They came to pray for rain Sunday, people and pastors from churches around Bakersfield.
More than 1,000 hopeful souls filled Harvey Auditorium at Bakersfield High School. They preached, they sang, they exhorted, unified in beseeching God's blessings.
But the crowd was actually seeking heavenly assistance for more than one of the worst droughts in the state's history.
They were also praying for help with a spiritual drought.
"When God is not king, things get mixed up," said Jim Crews, pastor of Valley Bible Fellowship.
He said too many people believe prayer is "a cosmic Santa Claus list." Instead, he said, people need to look into their hearts.
"God allows difficult times to draw us back to him," echoed Monsignor Craig Harrison, of St. Francis Parish.
But even before the Pray For Rain gathering gathered, rain was in the forecast.
Bakersfield is expected to get a few hundredths of an inch of rain Wednesday, and then up to a half-inch of rain Friday and Saturday, according to the National Weather Service.
"We're finally having a couple of Pacific weather systems moving into California," said meteorologist Jim Dudley of the NWS Hanford office. "It looks much wetter for the weekend system coming in."
A ridge of high pressure that has prevented systems from reaching the valley is moving off to the east, he said.
Wednesday's precipitation will bring snow to elevations around 7,000 feet, Dudley said, while Friday's weather will bring snow as low as 5,000 feet.
He said the wet forecast was made before Pray for Rain began Sunday night.
Nevertheless, he said, "I think any help from any source would be a good thing."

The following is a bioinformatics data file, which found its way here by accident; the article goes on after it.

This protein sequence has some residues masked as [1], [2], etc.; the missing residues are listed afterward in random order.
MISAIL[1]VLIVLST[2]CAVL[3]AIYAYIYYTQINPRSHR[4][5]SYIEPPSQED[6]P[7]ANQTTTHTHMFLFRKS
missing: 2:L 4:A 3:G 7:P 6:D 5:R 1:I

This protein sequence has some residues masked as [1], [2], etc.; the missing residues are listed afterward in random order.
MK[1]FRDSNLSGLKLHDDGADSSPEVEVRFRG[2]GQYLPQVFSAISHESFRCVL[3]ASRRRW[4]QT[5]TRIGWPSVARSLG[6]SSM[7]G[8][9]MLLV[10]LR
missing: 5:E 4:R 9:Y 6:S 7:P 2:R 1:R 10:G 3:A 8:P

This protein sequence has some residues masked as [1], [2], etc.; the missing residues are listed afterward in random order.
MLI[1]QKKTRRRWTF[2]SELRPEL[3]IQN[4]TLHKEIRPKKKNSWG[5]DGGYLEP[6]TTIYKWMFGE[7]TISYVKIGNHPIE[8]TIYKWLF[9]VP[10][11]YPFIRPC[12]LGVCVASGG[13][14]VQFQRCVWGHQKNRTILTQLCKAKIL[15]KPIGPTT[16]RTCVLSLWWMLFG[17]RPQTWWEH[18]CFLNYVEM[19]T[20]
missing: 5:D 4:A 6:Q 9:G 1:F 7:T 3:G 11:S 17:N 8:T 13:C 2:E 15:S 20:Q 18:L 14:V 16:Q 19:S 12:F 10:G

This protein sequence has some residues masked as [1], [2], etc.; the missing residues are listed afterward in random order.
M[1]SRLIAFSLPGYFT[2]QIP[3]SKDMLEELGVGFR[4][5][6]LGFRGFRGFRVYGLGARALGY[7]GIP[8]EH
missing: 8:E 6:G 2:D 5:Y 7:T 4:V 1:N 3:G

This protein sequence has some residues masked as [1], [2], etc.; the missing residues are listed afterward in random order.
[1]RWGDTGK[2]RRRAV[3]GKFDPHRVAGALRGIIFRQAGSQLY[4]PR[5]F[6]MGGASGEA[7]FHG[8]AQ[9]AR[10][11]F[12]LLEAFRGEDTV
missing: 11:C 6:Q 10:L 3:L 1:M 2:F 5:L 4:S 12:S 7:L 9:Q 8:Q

Martin Varga attended Pray for Rain wearing his Kern County Water Agency shirt, which made sense since he's the engineering and ground water services manager there.
His wife, Jeanne, was with him. She's a public information consultant for the agency.
"We believe in the power of prayer," she said, "and see firsthand the impact of limited water supplies.
"By the strength of all of us coming together in prayer, we come away with more hope for improved water supplies."
The 90-minute service brought together more than 30 churches and featured the music of the Canyon Hills Worship Team. The program was divided according to lines from the Lord's Prayer, with each line usually featuring a pastor and layperson.
Included among the presenters was Clinton Shick, chairman of the board of Blue Diamond Almonds, a TV meteorologist and Don Crabtree, owner of California Drilling Fluids.
Sunday's gathering was the first of several planned community prayer efforts.
According to David Goh, pastor at The Garden Community Church, churches will be asked to participate in 40 days of daily prayer beginning May 1 with the National Day of Prayer.
That culminates Sunday, June 8 with the Global Day of Prayer.